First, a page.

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Efficiently Path-Clipping Layered UI Content for Mobile Devices Disclosure Number: IPCOM000238082D
Publication Date: 2014-Jul-31
Document File: 8 page(s) / 194K

Publishing Venue

The Prior Art Database


Techniques for reducing overdraw for blended opaque, partially transparent, and transparent user interface (UI) components are disclosed. First, opaque portions of a blended UI component are drawn into both (i) a color buffer; .e.g., a display, display buffer, video memory, video buffer; and (ii) a depth buffer; e.g., a Z-buffer, a depth buffer, a stencil buffer, a combined stencil/depth buffer. Then, the partially and/or wholly transparent portions of the blended UI component can be drawn to the color buffer only. Subsequently remaining, indivisible or trivially sized partially or completely transparent portions of the blended UI component can be drawn into the color buffer only. When the components are divided in this manner, a significantly higher portion of the drawing area is covered by purely opaque drawing operations and is fit for inclusion into the depth buffer. This allows more content to be rejected for drawing by the depth buffer, thereby avoiding overdraw.

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Efficiently Path-Clipping Layered UI Content for Mobile Devices

    Many mobile devices have graphical user interfaces (UIs). UI performance is important to a mobile device, as the UIs can be used to control the mobile device. However, graphical processing units (GPUs) used with mobile devices often have memory, bandwidth, and fillrate limitations. The fillrate of a GPU indicates how many pixels, or addressable picture elements, of video memory can be rendered and displayed in a fixed amount of time; e.g., 1 megapixel/second. Fillrate limitations are worsened by "overdraw", which involves drawing the same pixel multiple times. An overdrawn pixel has later or "on top" contents covering "below" contents that have already been rendered and displayed. Overdraw by the on-top contents wastes energy due to unnecessary GPU processing and can cause reduced UI performance.

    UIs have certain properties that can lead to overdraw. One such property is that UIs are often described in hierarchical terms that do not necessarily map to minimizing draw area for reducing overdraw. For example, a background of a UI can be drawn first as shown in Figure 1A. Subsequently, an application is launched and draws application content, as shown in Figure 1B. Drawing the application content causes significant overdraw of the background as shown in Figure 1B. In this case, the UI does not have feasible means of avoiding overdraw.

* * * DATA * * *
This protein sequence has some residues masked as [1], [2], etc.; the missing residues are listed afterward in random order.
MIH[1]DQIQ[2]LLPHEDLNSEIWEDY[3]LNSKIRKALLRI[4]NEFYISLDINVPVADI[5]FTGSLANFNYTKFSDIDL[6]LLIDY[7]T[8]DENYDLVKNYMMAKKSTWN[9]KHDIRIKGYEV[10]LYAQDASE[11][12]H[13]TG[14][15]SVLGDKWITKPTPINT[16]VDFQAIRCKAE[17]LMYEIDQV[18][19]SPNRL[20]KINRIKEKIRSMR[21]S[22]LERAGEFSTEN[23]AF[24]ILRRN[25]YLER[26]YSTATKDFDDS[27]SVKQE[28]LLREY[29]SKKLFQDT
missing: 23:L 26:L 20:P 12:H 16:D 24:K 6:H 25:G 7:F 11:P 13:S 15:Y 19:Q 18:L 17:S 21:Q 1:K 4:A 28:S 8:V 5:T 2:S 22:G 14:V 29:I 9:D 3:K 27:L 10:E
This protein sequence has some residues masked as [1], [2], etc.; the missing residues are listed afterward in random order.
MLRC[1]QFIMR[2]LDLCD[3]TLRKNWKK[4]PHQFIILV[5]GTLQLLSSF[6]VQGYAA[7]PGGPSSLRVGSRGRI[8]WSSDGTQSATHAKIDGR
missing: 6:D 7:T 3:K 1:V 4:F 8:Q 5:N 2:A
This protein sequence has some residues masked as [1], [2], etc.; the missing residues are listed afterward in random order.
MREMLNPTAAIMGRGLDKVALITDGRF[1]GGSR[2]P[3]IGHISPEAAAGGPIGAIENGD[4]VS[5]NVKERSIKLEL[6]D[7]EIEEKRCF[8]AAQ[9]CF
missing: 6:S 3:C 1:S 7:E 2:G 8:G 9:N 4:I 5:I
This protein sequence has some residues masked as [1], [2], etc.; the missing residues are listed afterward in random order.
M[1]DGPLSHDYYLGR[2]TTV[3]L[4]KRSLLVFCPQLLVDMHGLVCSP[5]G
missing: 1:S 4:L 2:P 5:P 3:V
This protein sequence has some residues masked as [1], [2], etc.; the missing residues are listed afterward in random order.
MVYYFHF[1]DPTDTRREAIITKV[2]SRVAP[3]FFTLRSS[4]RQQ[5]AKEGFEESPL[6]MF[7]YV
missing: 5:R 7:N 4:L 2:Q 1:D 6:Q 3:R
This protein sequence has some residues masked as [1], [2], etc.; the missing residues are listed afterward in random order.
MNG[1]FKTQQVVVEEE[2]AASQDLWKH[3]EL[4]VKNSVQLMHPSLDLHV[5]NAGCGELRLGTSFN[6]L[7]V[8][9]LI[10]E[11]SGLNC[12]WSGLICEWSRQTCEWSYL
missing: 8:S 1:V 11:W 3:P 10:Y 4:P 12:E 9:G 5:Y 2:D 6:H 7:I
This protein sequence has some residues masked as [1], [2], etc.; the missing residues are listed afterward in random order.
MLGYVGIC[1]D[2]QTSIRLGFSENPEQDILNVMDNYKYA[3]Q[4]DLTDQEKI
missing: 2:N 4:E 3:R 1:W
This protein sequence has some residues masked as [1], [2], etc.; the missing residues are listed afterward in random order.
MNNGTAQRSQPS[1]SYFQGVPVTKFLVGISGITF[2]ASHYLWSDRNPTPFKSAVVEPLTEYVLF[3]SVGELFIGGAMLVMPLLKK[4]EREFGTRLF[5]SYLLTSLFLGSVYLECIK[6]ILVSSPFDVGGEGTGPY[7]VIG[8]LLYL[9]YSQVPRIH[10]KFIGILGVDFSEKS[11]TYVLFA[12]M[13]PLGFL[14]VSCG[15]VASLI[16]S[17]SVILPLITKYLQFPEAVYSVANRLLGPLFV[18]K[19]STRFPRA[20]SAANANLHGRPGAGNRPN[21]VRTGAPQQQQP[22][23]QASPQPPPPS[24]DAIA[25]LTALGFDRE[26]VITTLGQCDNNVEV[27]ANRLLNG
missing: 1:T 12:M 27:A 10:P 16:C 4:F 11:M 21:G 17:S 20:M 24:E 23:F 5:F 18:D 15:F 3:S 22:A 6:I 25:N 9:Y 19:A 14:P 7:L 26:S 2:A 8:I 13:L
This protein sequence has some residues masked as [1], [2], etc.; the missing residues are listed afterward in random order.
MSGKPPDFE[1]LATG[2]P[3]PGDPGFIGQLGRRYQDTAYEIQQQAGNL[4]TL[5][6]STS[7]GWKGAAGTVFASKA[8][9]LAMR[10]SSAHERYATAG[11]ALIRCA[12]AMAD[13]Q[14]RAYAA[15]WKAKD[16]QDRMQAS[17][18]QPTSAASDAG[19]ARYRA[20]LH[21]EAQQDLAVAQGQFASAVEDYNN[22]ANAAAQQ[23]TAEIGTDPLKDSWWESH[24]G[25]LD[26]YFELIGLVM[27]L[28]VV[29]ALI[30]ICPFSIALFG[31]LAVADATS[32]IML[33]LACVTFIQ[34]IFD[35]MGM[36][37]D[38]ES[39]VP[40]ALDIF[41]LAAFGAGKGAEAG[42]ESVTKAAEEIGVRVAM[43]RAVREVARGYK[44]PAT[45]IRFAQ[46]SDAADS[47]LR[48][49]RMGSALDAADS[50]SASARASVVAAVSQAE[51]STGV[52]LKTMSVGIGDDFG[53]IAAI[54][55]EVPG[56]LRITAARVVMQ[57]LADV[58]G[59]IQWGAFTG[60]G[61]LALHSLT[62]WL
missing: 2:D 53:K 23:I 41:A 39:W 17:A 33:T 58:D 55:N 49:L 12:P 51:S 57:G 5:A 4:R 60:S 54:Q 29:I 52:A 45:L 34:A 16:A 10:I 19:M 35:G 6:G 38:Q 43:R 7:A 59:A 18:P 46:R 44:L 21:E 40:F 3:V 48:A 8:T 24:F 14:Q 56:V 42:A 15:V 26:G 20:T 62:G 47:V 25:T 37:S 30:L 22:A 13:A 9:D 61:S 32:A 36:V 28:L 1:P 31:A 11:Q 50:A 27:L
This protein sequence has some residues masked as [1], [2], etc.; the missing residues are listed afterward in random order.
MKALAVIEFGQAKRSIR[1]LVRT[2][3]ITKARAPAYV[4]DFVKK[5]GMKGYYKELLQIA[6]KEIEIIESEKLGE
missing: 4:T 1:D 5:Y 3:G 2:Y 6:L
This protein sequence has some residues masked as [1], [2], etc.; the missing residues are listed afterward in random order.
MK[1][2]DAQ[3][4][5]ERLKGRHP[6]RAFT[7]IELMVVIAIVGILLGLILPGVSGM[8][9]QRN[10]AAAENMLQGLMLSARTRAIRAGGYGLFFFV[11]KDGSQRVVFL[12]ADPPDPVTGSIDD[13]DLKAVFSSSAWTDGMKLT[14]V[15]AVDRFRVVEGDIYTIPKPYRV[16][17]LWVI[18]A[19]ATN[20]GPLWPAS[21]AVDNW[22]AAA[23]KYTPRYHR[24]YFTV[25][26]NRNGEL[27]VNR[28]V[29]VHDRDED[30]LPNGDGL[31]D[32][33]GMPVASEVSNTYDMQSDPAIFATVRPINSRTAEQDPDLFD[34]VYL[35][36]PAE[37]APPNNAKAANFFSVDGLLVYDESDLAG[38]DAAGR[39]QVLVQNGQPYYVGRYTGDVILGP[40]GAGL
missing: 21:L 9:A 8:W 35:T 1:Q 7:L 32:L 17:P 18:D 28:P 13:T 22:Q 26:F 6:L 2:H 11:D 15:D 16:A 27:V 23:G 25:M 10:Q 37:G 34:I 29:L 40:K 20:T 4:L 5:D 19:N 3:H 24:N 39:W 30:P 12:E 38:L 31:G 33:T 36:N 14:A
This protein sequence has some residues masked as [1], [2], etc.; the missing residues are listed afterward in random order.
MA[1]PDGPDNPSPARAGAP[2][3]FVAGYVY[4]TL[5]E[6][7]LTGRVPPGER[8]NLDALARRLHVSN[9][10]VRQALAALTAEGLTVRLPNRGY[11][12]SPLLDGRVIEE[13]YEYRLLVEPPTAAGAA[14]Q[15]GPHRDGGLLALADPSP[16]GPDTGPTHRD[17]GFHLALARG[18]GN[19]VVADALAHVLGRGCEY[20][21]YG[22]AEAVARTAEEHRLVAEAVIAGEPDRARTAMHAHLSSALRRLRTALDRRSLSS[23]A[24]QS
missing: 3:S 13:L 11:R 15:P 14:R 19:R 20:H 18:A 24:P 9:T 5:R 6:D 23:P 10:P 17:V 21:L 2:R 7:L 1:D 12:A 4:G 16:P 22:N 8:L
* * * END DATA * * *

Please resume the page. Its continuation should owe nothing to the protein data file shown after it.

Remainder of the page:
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Mobile Device

Mobile Device





Application Content



    Another property is that large rendering components are frequently combinations of shapes (such as a rectangle with rounded corners) and/or irregularly shaped. In these cases, per-pixel rejection or rectangular rejection of pixels to avoid overdraw may not work. For example, some UI implementations allow definition of a "scissor rectangle" where only pixels within the scissor rectangle can be modified. Suppose a bounding rectangle is drawn about an irregularly shaped object ISO to be used as a scissor rectangle. Then, suppose the UI is instructed to increase ISO in size so that at least part of ISO is outside of the scissor rectangle. The portions of ISO outside the scissor rectangle will not be visible since pixels outside the scissor rectangle cannot be modified and so ISO cannot be shown as expanding outside the scissor rectangle.

    One technique to avoid overdraw is depth (Z) buffering. For depth buffering, each rendered pixel is associated with a depth value. Then, when a new pixel is to be drawn, the depth value of the new pixel is compared to the depth value of the pixel

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already displayed. If the new pixel depth value is less than the depth value of the already-displayed pixel, then the new pixel can be considered to be in front of the already-displayed pixel and so, the new pixel is drawn as being visible. When the new pixel depth value is greater than the depth value of the already-displayed pixel, the...